NAGANO - They've been called babes on blades, chicks with sticks, hockey honeys and a lot of other things polite people wouldn't repeat.
But you can call the U.S. women's Olympic hockey team anything as long as you call them Olympic champions.
They may not reach that ultimate goal, but if they miss it won't be by much. And if there is any justice in the world they will win the Olympic gold. These women have worked too hard and too long, they've handled themselves with too much grace and style to fail.
They don't exactly swagger, but they walk with a quiet confidence. They're reaching for a goal and they know how to get there.
After beating Japan 10-0 Thursday night they know they will play in the gold medal game Tuesday, after playing Canada in the preliminary round Saturday. Win that one and all the dreams come true. All the hard work pays off.
The team has spent weeks not thinking about Canada after going head-to-head with them 13 times in the last few months. They didn't want to let one of the weaker sisters in this tournament trip them up on the way to the gold medal match.
But now it's all Canada, all the time.
"We've seen so much of Canada we see them in our sleep," said coach Ben Smith. "We won't have any tricks for them. They've seen everything we've got."
They may not have seen the fire in the American women's eyes or the steel in their souls that won't let them even think about losing to Canada. The Americans lost to Canada seven times in their series and most of those were by a goal or two.
But hockey is a matter of national pride in Canada. Their women are three-time defending world champions, and anything short of gold in this first Olympics for women's hockey would be a disgrace.
"It's so much fun to play against Canada," said goalie Sarah Tueting, who specializes in acrobatic saves. "We know we can beat them.
I honestly believe that we are the better team."
Win or lose the American women have survived enormous pressure just to get where they are.
Think about all the weight these women are carrying. Not only do they have to play for their team and their coach and their country, but they play for women in sports. They especially carry the hopes and dreams of young women who want to play hockey but have not had an outlet. They play for young women in other sports who dream of the Olympics but have not had their sport recognized for Olympic competition.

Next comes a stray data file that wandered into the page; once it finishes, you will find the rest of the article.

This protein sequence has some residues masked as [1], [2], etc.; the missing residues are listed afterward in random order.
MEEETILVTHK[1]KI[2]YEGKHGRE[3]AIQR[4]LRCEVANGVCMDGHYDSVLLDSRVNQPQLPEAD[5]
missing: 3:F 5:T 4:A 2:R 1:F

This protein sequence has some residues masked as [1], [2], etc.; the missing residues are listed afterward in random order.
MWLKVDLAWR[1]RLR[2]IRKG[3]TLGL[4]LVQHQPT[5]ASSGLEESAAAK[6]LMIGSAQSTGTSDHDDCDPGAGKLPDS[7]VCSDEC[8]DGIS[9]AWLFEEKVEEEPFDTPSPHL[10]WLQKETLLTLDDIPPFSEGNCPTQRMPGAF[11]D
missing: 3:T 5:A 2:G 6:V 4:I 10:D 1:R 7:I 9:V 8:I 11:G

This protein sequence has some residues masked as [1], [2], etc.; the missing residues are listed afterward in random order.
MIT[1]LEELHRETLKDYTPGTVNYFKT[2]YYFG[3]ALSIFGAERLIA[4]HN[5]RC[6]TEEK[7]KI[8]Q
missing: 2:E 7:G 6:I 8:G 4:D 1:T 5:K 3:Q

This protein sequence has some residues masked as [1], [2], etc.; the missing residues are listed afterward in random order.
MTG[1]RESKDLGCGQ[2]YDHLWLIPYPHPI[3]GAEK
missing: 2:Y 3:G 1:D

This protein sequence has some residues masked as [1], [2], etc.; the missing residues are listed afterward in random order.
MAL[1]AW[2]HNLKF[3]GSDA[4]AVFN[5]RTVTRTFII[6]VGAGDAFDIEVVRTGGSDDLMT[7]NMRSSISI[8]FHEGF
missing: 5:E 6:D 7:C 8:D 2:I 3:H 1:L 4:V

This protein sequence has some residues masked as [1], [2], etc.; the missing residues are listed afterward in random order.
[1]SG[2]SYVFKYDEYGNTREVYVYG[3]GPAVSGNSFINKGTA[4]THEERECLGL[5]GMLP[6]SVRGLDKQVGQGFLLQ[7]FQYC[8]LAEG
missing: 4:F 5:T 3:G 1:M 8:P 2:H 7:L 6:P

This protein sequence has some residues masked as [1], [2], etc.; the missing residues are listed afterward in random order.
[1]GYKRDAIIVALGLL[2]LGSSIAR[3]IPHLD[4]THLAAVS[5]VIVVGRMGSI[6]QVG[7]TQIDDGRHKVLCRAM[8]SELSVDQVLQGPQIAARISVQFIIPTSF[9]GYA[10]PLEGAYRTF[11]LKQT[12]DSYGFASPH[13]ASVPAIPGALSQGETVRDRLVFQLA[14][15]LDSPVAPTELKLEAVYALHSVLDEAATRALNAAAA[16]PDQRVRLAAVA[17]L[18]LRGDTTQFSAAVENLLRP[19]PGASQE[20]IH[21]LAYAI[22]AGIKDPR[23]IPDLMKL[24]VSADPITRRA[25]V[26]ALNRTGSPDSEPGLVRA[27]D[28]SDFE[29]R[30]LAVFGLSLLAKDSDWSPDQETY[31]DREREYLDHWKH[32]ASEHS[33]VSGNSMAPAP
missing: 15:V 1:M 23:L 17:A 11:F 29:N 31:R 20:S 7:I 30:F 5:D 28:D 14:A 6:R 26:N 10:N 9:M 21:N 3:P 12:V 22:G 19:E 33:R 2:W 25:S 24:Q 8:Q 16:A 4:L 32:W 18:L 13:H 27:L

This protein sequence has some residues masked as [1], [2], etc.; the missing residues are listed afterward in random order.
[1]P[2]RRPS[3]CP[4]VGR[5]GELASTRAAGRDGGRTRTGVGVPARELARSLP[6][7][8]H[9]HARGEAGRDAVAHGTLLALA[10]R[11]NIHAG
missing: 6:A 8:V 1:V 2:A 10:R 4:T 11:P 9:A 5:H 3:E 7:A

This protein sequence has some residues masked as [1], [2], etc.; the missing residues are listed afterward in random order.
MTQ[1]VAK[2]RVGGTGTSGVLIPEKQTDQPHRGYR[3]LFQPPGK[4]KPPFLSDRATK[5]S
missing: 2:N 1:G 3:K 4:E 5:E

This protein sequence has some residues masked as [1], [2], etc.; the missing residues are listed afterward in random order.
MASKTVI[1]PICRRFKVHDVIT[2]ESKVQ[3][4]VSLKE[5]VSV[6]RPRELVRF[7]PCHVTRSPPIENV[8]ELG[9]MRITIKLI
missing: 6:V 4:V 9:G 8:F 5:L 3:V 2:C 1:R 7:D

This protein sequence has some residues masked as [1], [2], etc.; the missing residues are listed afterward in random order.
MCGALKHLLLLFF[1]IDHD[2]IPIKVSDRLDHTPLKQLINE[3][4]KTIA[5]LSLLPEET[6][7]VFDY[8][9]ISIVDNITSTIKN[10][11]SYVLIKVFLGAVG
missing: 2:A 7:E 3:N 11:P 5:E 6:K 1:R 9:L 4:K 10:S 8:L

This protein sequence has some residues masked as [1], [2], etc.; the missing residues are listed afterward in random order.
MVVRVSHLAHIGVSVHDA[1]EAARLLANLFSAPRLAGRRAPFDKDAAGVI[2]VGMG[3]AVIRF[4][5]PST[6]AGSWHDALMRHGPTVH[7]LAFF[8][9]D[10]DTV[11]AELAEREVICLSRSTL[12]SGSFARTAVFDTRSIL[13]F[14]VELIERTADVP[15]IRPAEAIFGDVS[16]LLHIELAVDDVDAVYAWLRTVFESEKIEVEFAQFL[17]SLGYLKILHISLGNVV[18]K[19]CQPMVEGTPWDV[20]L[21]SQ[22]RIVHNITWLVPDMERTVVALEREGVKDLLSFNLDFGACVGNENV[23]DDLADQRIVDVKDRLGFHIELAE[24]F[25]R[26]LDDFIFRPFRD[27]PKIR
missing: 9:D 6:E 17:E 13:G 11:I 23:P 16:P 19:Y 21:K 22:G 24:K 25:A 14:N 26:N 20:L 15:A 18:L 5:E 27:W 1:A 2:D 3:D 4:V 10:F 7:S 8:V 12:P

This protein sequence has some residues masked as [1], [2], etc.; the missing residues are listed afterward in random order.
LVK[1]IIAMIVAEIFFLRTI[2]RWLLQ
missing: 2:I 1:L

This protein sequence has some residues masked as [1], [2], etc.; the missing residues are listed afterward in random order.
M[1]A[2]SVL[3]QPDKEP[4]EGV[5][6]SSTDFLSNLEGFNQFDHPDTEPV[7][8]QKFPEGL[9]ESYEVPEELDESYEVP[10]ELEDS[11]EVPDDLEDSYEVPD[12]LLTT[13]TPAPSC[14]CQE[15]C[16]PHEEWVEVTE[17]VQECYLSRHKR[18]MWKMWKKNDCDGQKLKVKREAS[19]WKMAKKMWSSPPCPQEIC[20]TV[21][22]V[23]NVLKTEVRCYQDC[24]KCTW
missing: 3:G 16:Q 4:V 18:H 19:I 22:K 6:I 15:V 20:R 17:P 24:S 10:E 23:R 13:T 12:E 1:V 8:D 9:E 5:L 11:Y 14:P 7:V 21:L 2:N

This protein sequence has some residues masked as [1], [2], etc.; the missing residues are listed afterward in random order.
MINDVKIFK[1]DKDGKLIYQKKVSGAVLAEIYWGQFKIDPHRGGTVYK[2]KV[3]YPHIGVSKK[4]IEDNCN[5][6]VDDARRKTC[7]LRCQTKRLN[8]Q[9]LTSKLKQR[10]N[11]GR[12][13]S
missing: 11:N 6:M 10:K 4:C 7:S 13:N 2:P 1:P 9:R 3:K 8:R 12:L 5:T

They hope the attention of the Winter Olympics will lead to a professional league for women, much the way women's basketball vaulted to success after the 1996 Olympics. If that ever happens, it's a ways down the road. There simply aren't enough lower level amateur leagues and players to feed enough talent into a pro league right now.
But it could happen. Women's hockey is fun to watch. They're not allowed to body check, but there is a lot of bumping and banging going on. The women aren't as big or as fast as the men, and they can't shoot as hard.
But they play good hockey. Their game stresses playmaking and passing, and it's fun to watch.
The U.S. women are also nice people. Many athletes view interviews with the press as a painful chore that must be endured. They do it for the minimum time and then escape, often without saying anything to reveal what they're thinking. Not the U.S. women's hockey team.
They never tire of answering the same question about how they got involved in this sport in the first place. For the record, most of them followed their older brothers into hockey, and they've all long since left the shadow of those brothers.
After shutting out China this week Tueting didn't want to leave the mixed zone where athletes meet the press until all the questions from all the reporters had been answered. Before she left, she turned to the throng of reporters and asked, "Is there anything else? You guys have any more questions?" For that reason alone I wish her every success.
Captain Cammi Granato is mobbed by reporters everywhere she goes. She is easily the most recognizable member of this dream team. Yet she never tires of answering the same old questions, week after week, month after month. I have seen her on at least six different occasions and have yet to see her lose her temper or show impatience with idiotic questions.
Her teammates love her and don't seem jealous of the attention she gets.
"Cammi's a great player," said Tara Mounsey, a defenseman with a wicked shot. "There ought to be a lot of young girls looking up to number 21. She's just a great person on and off the ice. She should be a role model for a lot of little kids."
They're all role models. They play exciting hockey. They know how to behave. They deserve to be champions.
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